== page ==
Developing Transition Pathways for Mobility in European Cities - Challenges and New Approaches
Meeting the European Union’s 2050 climate-neutrality target will require a 90% reduction in transport-related greenhouse gas (GHG) emissions. A large proportion of these reductions will need to come from Europe’s city-regions, and urban mobility in Europe will need to change fundamentally as a result. The question for European municipalities is how they can pursue mobility planning that ensures GHG emissions decline at sufficient scale and speed to meet the EU’s 2030 and 2050 climate targets.
The European Commission’s current policy framework for supporting urban mobility transitions includes the Sustainable Urban Mobility Planning (SUMP) approach as one of its cornerstones, with the SUMP practitioner guidelines currently in their second iteration and EU funding for municipalities likely to become conditional on adherence to these planning principles. Based on our work within the H2020 SUMP-PLUS project, we argue that new long-term planning approaches to developing transition pathways are needed that complement existing SUMP planning focused on a five- to ten-year time horizon (Smeds & Jones, 2020). In this chapter, we make reference to the cities of Barcelona and Stockholm as illustrative examples, based on conversations with representatives of the respective city governments during the webinar “Urban Mobility after COVID-19” hosted by CIDOB in April 2021.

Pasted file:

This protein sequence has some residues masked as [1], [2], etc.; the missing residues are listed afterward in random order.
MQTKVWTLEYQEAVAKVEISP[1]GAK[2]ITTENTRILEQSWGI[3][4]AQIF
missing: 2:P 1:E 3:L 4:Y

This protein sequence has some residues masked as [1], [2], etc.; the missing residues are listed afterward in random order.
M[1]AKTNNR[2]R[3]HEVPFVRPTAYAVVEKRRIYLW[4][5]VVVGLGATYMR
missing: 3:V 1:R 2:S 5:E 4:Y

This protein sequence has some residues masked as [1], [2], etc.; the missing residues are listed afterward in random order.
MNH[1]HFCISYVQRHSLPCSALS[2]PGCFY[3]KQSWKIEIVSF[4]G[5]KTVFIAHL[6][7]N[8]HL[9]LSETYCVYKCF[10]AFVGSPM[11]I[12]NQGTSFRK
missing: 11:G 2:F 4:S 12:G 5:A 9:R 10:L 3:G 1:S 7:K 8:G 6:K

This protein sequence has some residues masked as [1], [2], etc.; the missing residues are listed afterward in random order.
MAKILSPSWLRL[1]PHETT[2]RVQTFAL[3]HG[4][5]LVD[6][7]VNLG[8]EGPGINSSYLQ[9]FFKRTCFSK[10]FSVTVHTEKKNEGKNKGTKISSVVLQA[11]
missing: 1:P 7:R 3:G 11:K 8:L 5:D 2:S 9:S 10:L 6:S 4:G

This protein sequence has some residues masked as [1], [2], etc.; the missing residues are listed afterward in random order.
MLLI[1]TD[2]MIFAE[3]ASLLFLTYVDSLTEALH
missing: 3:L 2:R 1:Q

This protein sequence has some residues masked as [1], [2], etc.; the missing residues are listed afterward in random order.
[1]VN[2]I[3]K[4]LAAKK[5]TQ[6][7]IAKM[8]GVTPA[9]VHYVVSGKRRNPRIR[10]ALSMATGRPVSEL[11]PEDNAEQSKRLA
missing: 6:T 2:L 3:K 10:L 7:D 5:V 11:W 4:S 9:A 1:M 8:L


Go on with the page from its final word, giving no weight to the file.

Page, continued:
This chapter is part of the publication "Urban Mobility after COVID-19. Long-term strategies for the sustainable mobility transition in European cities", available here.
Publication Date: 04 Aug 2021
Author: Emilia Smeds & Peter Jones, Centre for Transport Studies, University College London